It seems that when an iPhone is stolen in suburban Australia, no effort is spared in returning the gadget to its owner.
AAP reports that when a thief stole a woman"s iPhone from a hospital northeast of the city of Melbourne, police not only made the theft a priority, but tasked a helicopter, which had been operating in the area, to hunt down the culprit and retrieve the phone.
Using the device"s GPS and presumably the MobileMe service which allows the tracking of a missing iPhone, police located the phone in a nearby suburb and soon spotted the thief on a stolen bicycle. Apple last month made the tracking service available for free - previously it had only been available to paid MobileMe subscribers.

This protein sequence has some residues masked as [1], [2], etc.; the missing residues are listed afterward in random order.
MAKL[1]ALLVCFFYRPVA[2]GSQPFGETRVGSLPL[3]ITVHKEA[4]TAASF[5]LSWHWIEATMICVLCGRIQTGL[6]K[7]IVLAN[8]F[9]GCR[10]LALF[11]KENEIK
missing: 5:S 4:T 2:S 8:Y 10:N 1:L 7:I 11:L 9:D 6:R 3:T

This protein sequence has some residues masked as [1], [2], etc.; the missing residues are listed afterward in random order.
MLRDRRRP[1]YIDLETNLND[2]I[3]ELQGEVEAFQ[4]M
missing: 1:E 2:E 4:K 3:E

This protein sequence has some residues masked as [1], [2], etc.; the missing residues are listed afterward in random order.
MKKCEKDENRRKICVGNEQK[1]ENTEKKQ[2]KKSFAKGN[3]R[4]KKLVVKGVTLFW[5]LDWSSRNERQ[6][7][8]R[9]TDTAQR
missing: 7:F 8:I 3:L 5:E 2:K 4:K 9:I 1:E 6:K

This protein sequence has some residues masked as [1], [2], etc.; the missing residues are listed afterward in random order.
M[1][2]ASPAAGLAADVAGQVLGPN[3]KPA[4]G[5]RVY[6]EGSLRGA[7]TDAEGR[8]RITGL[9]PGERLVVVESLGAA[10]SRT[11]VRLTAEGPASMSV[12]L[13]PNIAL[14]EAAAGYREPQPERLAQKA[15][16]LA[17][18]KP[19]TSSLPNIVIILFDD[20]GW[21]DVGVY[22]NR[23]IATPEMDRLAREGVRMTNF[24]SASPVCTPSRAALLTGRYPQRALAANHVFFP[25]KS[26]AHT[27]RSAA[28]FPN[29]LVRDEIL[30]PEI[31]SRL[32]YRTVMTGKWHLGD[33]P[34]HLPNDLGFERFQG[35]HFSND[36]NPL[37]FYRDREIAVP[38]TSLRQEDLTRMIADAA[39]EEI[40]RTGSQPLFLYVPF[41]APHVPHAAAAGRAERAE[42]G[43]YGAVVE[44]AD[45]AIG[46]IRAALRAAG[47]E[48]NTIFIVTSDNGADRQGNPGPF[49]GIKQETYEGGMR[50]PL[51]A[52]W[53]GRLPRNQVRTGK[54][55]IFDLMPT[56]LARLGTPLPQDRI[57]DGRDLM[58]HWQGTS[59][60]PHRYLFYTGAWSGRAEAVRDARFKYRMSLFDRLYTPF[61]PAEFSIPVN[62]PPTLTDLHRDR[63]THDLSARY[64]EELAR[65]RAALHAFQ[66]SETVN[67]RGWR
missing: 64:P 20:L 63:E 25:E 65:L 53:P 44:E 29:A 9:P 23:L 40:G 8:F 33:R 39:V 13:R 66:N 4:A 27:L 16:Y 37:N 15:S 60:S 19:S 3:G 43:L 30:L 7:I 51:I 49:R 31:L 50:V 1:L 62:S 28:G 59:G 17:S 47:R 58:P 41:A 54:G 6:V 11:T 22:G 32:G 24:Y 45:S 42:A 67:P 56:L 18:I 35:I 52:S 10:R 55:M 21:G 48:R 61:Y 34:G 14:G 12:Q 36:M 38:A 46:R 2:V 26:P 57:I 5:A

After perhaps realising he had attracted a little more attention than he had expected, the 16-year-old thief ditched the bike and attempted to escape by tram, but was apprehended by police on the ground. He is expected to be charged burglary, theft, possessing cannabis and handling the proceeds of crime.
The ability to track a stolen iPhone has proved useful to authorities - in July, San Francisco police took just nine minutes to find a thief who stole a woman"s iPhone out of her hand. The woman had been testing a GPS tracking application for her Mountain View, California-based employer. Just days later, an Australian woman used MobileMe to track down her phone after she left it in the back of a taxi following a big night out.
The taxi driver initially denied having the phone and attempted to escape with the device still in his car, forcing the woman and her mother to pursue the car, using Mobile Me to keep track of the fleeing cab. The pair eventually confronted the taxi driver, who announced he had ""found"" the phone in his taxi.